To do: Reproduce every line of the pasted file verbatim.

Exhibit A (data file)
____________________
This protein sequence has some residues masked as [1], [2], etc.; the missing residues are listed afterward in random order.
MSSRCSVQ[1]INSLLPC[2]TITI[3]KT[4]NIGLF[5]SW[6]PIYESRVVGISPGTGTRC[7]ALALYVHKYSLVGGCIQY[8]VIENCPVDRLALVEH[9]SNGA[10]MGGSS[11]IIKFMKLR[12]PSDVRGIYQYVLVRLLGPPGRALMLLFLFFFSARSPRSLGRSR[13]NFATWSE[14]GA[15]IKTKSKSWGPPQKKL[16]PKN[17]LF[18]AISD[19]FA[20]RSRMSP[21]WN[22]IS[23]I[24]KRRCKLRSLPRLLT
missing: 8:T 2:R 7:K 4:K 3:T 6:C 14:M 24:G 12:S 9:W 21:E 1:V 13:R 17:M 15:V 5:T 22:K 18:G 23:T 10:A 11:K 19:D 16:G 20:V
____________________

This protein sequence has some residues masked as [1], [2], etc.; the missing residues are listed afterward in random order.
MSSRCSVQ[1]INSLLPC[2]TITI[3]KT[4]NIGLF[5]SW[6]PIYESRVVGISPGTGTRC[7]ALALYVHKYSLVGGCIQY[8]VIENCPVDRLALVEH[9]SNGA[10]MGGSS[11]IIKFMKLR[12]PSDVRGIYQYVLVRLLGPPGRALMLLFLFFFSARSPRSLGRSR[13]NFATWSE[14]GA[15]IKTKSKSWGPPQKKL[16]PKN[17]LF[18]AISD[19]FA[20]RSRMSP[21]WN[22]IS[23]I[24]KRRCKLRSLPRLLT
missing: 8:T 2:R 7:K 4:K 3:T 6:C 14:M 24:G 12:S 9:W 21:E 1:V 13:R 17:M 15:V 5:T 22:K 18:G 23:T 10:A 11:K 19:D 16:G 20:V